Climate and Environment

Creation of coastal greenbelt zones sought to protect coastal folk

Gaea Katreena Cabico - Philstar.com
Creation of coastal greenbelt zones sought to protect coastal folk
September 2019 photo shows a patch of mangroves in the village of Taliptip in Bulacan province.
Philstar.com/EC Toledo IV

MANILA, Philippines — The country needs to bolster the defenses of coastal communities against strong cyclones and storm surges by building coastal greenbelt zones, an ocean protection group and a marine scientist said.

In a release Friday, Oceana Philippines and marine scientist Jurgenne Primavera called for a legislation that would create coastal greenbelt zones composed of mangroves and beach forest areas to protect coastal communities from the severe impacts of climate change.

Destructive typhoons like "Yolanda" (Haiyan) and "Odette" (Rai) highlight the need for such coastal defenses, they stressed.

“We have seen the strongest typhoons and storm surges hitting coastal villages and leaving us with numerous deaths and losses in property,” said Primavera, who is the chief mangrove scientific advisor of the Zoological Society of London.

“The solution is simple. Reducing or absorbing the wave energy from storm surges depends on physical factors—distance traveled by waves, water depth; and especially biological factors comprising the greenbelt of mangroves and beach trees—their size, shape, height, density, etc.,” she explained.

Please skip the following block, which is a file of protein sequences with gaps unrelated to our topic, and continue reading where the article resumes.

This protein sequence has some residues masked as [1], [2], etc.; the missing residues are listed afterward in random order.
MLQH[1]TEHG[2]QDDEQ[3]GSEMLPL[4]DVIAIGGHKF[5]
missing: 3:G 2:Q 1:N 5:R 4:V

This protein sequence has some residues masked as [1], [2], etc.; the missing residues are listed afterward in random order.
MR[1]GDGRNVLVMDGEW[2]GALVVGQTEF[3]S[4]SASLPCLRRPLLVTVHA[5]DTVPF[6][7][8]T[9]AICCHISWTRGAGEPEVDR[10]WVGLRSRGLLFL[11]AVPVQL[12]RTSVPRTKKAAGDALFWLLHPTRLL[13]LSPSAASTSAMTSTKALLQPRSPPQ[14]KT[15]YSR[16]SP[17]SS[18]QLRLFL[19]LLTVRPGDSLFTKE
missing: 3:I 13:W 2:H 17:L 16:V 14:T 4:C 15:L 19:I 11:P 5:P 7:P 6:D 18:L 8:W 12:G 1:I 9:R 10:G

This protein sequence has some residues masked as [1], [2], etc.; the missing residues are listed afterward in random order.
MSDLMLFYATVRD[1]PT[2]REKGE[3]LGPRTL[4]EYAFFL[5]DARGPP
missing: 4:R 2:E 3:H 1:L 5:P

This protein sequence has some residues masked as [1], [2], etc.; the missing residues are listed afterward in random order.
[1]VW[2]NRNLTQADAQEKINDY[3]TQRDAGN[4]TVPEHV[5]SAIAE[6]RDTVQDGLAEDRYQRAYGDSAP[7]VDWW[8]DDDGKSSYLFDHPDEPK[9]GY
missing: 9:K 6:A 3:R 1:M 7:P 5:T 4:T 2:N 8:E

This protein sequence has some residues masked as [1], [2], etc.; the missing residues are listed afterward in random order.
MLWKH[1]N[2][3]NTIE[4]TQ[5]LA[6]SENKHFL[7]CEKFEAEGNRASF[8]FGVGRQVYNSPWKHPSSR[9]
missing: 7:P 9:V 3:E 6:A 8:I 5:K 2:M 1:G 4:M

A 2012 study suggested that a 100-meter wide mangrove area can reduce 13% to 66% of energy from wind waves and swell waves.

During the onslaught of Odette, mangrove forests in Del Carmen, Siargao were able to protect coastal communities from the wrath of the strongest cyclone that hit the country in 2021, the town’s mayor said.

'Greenbelts, not reclamation'

Sens. Nancy Binay and Risa Hontiveros filed bills seeking to establish a national coastal greenbelt program and create a greenbelt management action plan. The bills remain pending at the upper house’s environment, natural resources and climate change committee.

Similar bills filed by Reps. Argel Joseph Cabatbat (Magsasaka party-list), Alfredo Garbin (Ako Bicol party-list) and Rufus Rodriguez (Cagayan de Oro City) are also pending at the lower chamber’s committee on climate change.

Oceana Philippines Vice President Gloria Estenzo-Ramos stressed the development and implementation of programs for coastal greenbelt should be interrelated with disaster risk reduction mechanisms “that will enhance the people’s adaptive capacity to be able to rise up amid the challenges posed by the climate crisis.”

Estenzo-Ramos also criticized the government’s propensity for dump-and-fill projects that destroy the country’s once-rich mangrove forests.

“We live in an archipelago with one of the longest coastlines that are also the pathway of typhoons and storm surges, yet the government favored the so-called development projects in exchange for coastal defense provided by mangroves and beach forest areas which had been decimated as a result,” she added.

In Manila Bay, the remaining mangrove forests and mudflats are being threatened by at least 23 reclamation projects, including the massive airport project in Bulacan, covering approximately 25,000 hectares of the coast from Bataan to Cavite. 





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